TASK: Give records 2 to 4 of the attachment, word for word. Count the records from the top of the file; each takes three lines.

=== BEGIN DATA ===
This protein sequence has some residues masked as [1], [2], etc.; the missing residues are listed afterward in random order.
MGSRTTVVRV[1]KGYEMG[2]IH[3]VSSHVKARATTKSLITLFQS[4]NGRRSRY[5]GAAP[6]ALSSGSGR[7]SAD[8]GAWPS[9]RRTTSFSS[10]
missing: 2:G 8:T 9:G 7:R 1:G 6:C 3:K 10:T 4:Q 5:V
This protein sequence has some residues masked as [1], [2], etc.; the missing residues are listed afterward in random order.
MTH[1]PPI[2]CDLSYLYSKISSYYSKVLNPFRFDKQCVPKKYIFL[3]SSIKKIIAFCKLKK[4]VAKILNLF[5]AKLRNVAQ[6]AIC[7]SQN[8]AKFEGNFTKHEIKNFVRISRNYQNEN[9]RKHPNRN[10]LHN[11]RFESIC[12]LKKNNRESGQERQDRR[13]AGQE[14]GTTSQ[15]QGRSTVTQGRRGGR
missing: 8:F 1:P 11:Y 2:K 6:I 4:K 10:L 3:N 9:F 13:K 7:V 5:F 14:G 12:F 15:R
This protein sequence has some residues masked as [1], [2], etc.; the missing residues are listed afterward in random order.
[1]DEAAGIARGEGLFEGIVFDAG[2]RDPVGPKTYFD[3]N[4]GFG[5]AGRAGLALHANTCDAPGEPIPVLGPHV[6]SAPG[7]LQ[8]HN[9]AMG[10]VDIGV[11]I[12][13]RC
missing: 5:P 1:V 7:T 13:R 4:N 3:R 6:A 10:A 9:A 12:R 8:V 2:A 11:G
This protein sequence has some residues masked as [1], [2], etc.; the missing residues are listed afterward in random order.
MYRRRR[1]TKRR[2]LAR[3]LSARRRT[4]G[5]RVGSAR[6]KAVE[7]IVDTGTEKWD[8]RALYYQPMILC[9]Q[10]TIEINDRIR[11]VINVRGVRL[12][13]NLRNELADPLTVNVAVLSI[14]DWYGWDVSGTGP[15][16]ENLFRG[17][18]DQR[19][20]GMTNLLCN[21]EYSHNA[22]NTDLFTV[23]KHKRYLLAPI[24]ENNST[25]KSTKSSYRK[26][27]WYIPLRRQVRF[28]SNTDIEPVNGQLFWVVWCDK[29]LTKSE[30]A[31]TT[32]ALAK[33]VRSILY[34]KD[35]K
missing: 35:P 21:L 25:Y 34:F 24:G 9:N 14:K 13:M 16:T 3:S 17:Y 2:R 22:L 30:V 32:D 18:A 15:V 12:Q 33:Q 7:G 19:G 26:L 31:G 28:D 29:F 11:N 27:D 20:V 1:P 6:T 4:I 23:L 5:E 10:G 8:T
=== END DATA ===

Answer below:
This protein sequence has some residues masked as [1], [2], etc.; the missing residues are listed afterward in random order.
MTH[1]PPI[2]CDLSYLYSKISSYYSKVLNPFRFDKQCVPKKYIFL[3]SSIKKIIAFCKLKK[4]VAKILNLF[5]AKLRNVAQ[6]AIC[7]SQN[8]AKFEGNFTKHEIKNFVRISRNYQNEN[9]RKHPNRN[10]LHN[11]RFESIC[12]LKKNNRESGQERQDRR[13]AGQE[14]GTTSQ[15]QGRSTVTQGRRGGR
missing: 8:F 1:P 11:Y 2:K 6:I 4:K 10:L 3:N 9:F 13:K 7:V 5:F 14:G 12:F 15:R
This protein sequence has some residues masked as [1], [2], etc.; the missing residues are listed afterward in random order.
[1]DEAAGIARGEGLFEGIVFDAG[2]RDPVGPKTYFD[3]N[4]GFG[5]AGRAGLALHANTCDAPGEPIPVLGPHV[6]SAPG[7]LQ[8]HN[9]AMG[10]VDIGV[11]I[12][13]RC
missing: 5:P 1:V 7:T 13:R 4:N 3:R 6:A 10:A 9:A 12:R 8:V 2:A 11:G
This protein sequence has some residues masked as [1], [2], etc.; the missing residues are listed afterward in random order.
MYRRRR[1]TKRR[2]LAR[3]LSARRRT[4]G[5]RVGSAR[6]KAVE[7]IVDTGTEKWD[8]RALYYQPMILC[9]Q[10]TIEINDRIR[11]VINVRGVRL[12][13]NLRNELADPLTVNVAVLSI[14]DWYGWDVSGTGP[15][16]ENLFRG[17][18]DQR[19][20]GMTNLLCN[21]EYSHNA[22]NTDLFTV[23]KHKRYLLAPI[24]ENNST[25]KSTKSSYRK[26][27]WYIPLRRQVRF[28]SNTDIEPVNGQLFWVVWCDK[29]LTKSE[30]A[31]TT[32]ALAK[33]VRSILY[34]KD[35]K
missing: 35:P 21:L 25:Y 34:F 24:G 9:N 14:K 13:M 16:T 3:S 17:Y 2:R 22:L 30:V 32:D 18:A 15:V 12:Q 33:Q 7:G 19:G 26:L 31:G 28:D 29:F 11:N 27:D 20:V 1:P 6:T 4:I 23:L 5:E 10:G 8:T